It shouldn’t have come as any surprise that following last week’s meteoric rise in Gold, involving the longest winning streak in over a year, we would witness some sort of correction. The pullback in gold picked up steam after Federal Reserve chairwoman Janet Yellen said late on Friday that an increase in the benchmark federal funds rate “may well be warranted later this year” given a sustained improvement in US economic conditions. This was enough to see Gold prices retreat back to $1180 support, having stumbled around the $1200 psychological resistance. Many may argue that last week’s rally is in fact the correction to a market in a strong downward trend. That may be the case, but more weight should be placed on Gold’s recent resilience and how convincing $1150 support has become.
As stated many times before, USD is the main driving force for commodities, and in particular the increasingly public debate on when the Fed will raise interest rates. This has become highly speculative, with traders forecasting the Fed’s next move anytime data is released. Last night’s data was no exception, a weaker-than-expected ADP employment report followed by disappointing ISM Manufacturing data saw traders selling USD, with subsequent gains for commodities. This heightens volatility in an already uncertain market, making trading decisions increasingly difficult. Don’t expect any respite as we head into Easter, Employment and Non-Farm Payrolls are due tomorrow night, and in a holiday thinned market, expect volatility. (Non-Farm Payrolls are expected to show an increase of 245k with the Unemployment Rate holding at 5.5%. )
I particularly like Bullion priced in NZD. Last night’s disappointing Global Dairy Trade auction saw the index fall 10%, while New Zealand Whole Milk Powder falls 13.3%. All this should put NZD under pressure, which is long overdue for exporters into Australia who’ve been suffering a near parity exchange rate of late. Happy Easter everyone.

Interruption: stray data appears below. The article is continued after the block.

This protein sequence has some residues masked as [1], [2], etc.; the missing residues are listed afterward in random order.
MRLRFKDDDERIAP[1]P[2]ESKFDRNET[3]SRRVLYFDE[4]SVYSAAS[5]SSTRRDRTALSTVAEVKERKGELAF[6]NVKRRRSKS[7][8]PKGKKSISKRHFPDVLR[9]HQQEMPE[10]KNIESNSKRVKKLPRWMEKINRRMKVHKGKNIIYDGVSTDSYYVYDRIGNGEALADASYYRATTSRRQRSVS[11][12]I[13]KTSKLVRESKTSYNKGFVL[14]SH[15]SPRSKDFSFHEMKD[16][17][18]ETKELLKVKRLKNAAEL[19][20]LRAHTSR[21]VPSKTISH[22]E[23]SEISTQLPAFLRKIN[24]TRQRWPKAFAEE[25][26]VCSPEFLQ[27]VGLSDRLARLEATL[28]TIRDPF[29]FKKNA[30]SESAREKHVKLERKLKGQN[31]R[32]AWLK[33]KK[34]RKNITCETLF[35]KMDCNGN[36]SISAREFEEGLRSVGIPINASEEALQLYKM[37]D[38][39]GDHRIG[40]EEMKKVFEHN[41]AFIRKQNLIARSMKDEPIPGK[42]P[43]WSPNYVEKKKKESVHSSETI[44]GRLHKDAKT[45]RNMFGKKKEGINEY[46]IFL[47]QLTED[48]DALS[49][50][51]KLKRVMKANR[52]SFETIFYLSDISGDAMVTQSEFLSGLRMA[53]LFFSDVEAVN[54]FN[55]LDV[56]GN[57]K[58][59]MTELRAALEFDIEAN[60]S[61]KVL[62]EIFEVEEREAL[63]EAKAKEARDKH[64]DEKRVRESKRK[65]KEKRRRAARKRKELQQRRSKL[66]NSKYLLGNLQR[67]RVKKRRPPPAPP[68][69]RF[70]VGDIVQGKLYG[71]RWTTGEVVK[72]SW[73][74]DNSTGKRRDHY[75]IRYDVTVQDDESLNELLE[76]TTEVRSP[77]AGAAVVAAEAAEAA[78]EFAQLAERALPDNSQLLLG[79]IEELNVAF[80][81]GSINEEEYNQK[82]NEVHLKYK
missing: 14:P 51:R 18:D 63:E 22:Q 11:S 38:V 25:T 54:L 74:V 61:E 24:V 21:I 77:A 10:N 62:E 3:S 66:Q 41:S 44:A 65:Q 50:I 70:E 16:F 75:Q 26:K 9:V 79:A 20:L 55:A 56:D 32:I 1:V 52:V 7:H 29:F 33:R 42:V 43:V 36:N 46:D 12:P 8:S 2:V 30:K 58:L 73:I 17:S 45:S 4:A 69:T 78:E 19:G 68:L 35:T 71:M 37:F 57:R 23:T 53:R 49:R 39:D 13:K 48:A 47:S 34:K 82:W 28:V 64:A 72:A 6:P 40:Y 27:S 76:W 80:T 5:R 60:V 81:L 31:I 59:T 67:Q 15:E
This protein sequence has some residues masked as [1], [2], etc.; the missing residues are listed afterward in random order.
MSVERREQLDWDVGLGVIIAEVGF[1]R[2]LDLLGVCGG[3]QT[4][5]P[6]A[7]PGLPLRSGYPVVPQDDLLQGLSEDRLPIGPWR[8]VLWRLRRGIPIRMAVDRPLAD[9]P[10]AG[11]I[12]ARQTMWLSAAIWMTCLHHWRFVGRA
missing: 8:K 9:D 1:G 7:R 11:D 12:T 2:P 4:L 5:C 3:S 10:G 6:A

By Adam Van Sambeek
Gold backed up last week’s price gains, climbing back above our previously mentioned US$1180 resistance, reaching a 3 week high of 1195.30 overnight. Prices are on course to post their longest winning streak since January last year, with investors backing bullion over the past few days because of a slump in the dollar after the Federal Reserve’s cautious stance on the US economy and diminishing likelihood of an early rate increase. The dollar remains the main driving factor of gold price and traders will be looking very closely towards (Fed officials’) comments to gauge when and how rapid the rate hike will be.
As manufacturers we’ve observed that, while bullion sales may have waned, weak prices have spurred an increased in demand of precious metal for manufacturing into jewellery, semi-finished and/or final products. This anecdotal observation has been supported by a recent report from New York-based CPM Group, forecasting an increase of over 4% in 2015 of fabricated Gold products. Marking the second straight annual rise, and feeding my optimism of higher Gold and Silver prices. Demand is still out there, just that we’re observing it in a different form.
In last week’s report I pointed out an opportunity in Platinum, “at US$1116, this is undervalued considering fundamentals” and suggested that buying with “a view that we see a repositioning in the market which will carry Platinum to US$1175-1180 resistance levels.” Today’s platinum price now resides around US$1150, so we’re witnessing this correction unfold. If Gold continues its test of US$1200, then we should see our Platinum target met.
By Adam Van Sambeek
9 Carat White Gold being poured in to a plate mold. The cast iron mold is clamped and pre-heated before the metal which has been heated in an induction furnace to more than 1000 degrees Celsius is poured under a cover flame.